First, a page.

South Africa’s ANC loses majority, seeks coalition

South Africa’s ruling African National Congress (ANC) is poised to lose its absolute majority for the first time in three decades, signaling a major shift in the nation’s political landscape.

With over 98% of the votes from Wednesday’s election counted, the ANC, led by President Cyril Ramaphosa, garnered only 40.15% of the vote, a steep decline from the 57.5% it secured in 2019.

This historic moment ends the ANC’s unbroken reign since 1994 when Nelson Mandela became president, ushering South Africa into democracy.

ANC deputy secretary general Nomvula Mokonyane stated on Friday that the party was already in discussions with potential allies, emphasizing that any coalition must be based on principles rather than desperation.

According to the Independent Electoral Commission (IEC), the centre-right Democratic Alliance (DA) holds second place with 21.71%, a slight increase from 2019. Surprisingly, former president Jacob Zuma’s newly formed uMkhonto weSizwe (MK) party secured third place with 12.6%, while the radical leftist Economic Freedom Fighters (EFF) came in fourth with 9.4%.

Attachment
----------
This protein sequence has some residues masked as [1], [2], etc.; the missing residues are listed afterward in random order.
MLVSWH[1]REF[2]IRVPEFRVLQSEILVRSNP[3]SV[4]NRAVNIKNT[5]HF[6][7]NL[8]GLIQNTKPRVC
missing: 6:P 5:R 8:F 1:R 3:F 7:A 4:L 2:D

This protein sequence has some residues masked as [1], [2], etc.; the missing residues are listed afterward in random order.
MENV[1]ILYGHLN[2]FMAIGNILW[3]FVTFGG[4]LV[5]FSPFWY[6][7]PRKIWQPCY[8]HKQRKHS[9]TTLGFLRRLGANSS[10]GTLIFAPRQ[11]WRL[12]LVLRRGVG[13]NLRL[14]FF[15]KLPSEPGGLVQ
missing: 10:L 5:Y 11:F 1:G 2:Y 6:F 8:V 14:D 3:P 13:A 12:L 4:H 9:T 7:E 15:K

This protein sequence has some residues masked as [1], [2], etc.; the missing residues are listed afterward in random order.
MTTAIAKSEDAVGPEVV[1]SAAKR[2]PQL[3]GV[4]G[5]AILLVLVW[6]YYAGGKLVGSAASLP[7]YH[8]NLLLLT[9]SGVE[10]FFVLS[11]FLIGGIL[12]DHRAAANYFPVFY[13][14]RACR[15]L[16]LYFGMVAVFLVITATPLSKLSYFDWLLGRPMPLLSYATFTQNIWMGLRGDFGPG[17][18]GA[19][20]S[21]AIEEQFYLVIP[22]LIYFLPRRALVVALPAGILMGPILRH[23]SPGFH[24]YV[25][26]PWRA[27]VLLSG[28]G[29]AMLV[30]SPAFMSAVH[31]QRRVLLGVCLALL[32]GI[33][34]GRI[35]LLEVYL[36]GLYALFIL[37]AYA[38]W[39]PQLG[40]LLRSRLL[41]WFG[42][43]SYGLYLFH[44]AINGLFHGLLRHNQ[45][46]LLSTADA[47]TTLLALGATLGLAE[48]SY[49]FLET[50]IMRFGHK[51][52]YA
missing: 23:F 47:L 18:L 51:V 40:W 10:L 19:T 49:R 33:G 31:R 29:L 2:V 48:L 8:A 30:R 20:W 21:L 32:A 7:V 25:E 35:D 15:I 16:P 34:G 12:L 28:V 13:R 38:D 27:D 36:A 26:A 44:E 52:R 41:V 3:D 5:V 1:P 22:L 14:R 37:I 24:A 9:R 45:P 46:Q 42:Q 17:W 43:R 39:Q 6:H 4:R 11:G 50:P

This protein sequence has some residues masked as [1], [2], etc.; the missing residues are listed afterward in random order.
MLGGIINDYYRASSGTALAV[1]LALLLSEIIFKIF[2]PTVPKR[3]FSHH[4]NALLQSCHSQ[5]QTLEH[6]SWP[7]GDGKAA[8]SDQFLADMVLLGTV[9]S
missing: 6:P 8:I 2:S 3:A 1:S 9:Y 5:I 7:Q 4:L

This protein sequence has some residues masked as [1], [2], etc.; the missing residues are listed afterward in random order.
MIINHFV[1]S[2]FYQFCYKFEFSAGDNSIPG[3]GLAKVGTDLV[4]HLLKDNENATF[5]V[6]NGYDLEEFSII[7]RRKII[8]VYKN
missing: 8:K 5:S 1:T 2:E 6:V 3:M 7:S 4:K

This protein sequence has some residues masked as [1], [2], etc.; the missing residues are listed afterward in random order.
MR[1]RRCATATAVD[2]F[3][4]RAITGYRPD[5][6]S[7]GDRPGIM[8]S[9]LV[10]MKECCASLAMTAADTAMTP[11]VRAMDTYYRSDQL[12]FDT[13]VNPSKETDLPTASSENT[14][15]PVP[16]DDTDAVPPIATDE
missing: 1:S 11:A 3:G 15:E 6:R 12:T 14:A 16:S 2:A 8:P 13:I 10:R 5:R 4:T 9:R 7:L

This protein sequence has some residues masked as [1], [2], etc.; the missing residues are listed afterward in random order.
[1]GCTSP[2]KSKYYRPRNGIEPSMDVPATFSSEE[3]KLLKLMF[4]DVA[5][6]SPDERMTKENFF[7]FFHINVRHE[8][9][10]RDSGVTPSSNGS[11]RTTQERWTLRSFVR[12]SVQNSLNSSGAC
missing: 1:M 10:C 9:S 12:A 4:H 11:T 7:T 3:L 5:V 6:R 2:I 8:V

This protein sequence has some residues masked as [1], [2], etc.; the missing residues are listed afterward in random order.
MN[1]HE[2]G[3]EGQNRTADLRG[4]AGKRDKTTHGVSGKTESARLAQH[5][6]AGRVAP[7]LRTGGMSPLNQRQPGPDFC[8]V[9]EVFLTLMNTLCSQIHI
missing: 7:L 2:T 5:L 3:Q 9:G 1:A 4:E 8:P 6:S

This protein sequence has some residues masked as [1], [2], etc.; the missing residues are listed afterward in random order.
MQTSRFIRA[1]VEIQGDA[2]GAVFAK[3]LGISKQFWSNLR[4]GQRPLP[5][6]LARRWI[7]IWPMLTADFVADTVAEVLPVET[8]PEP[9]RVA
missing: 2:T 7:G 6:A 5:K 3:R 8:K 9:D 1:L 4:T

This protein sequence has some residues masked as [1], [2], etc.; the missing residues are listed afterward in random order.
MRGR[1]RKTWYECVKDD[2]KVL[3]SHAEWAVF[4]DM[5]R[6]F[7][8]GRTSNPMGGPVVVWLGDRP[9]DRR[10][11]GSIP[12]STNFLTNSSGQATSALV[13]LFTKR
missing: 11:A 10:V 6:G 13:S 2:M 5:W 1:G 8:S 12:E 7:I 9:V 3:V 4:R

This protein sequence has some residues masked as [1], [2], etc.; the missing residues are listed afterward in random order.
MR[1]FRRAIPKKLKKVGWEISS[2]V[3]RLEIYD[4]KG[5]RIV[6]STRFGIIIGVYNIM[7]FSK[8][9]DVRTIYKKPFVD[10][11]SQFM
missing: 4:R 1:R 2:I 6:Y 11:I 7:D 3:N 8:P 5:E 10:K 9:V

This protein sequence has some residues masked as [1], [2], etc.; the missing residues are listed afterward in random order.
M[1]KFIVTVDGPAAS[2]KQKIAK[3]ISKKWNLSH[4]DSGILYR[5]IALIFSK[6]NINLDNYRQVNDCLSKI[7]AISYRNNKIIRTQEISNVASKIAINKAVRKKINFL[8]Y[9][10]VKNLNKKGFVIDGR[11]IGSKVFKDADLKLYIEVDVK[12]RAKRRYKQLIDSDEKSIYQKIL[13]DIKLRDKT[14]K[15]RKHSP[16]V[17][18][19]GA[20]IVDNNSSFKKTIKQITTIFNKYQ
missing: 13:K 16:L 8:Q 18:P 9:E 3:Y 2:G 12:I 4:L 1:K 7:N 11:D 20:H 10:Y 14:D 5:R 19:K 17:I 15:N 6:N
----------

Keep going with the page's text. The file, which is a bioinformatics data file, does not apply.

The IEC is expected to announce the final results on Sunday, but with the outcome clear, attention has shifted to potential coalition formations. President Ramaphosa faces a tough decision: seek allies on his right with the DA, despite their opposing economic policies, or align with more ideologically similar but volatile leftist groups like the EFF or MK.

Mandela’s grandson, Mandla Mandela, highlighted the challenge of partnering with the DA due to differing ideals, suggesting the EFF or MK might be more compatible, though this could face resistance within the ANC.

Analyst Susan Booysen noted the EFF’s unpredictability and the deep rift between Ramaphosa and Zuma as significant hurdles.

MK spokesman Nhlamulo Ndhlela indicated willingness to engage with the ANC, but not under Ramaphosa’s leadership, emphasizing the need for constitutional amendments and a pardon for Zuma, who faces legal ineligibility.

However, Mokonyane dismissed concerns about Ramaphosa’s leadership, underscoring the ANC’s collective approach to elections.

Despite its recent struggles, the ANC remains valued for its role in ending apartheid and implementing policies that have lifted many black families out of poverty. However, decades of dominance have been marred by corruption scandals, economic stagnation, and rising crime and unemployment.

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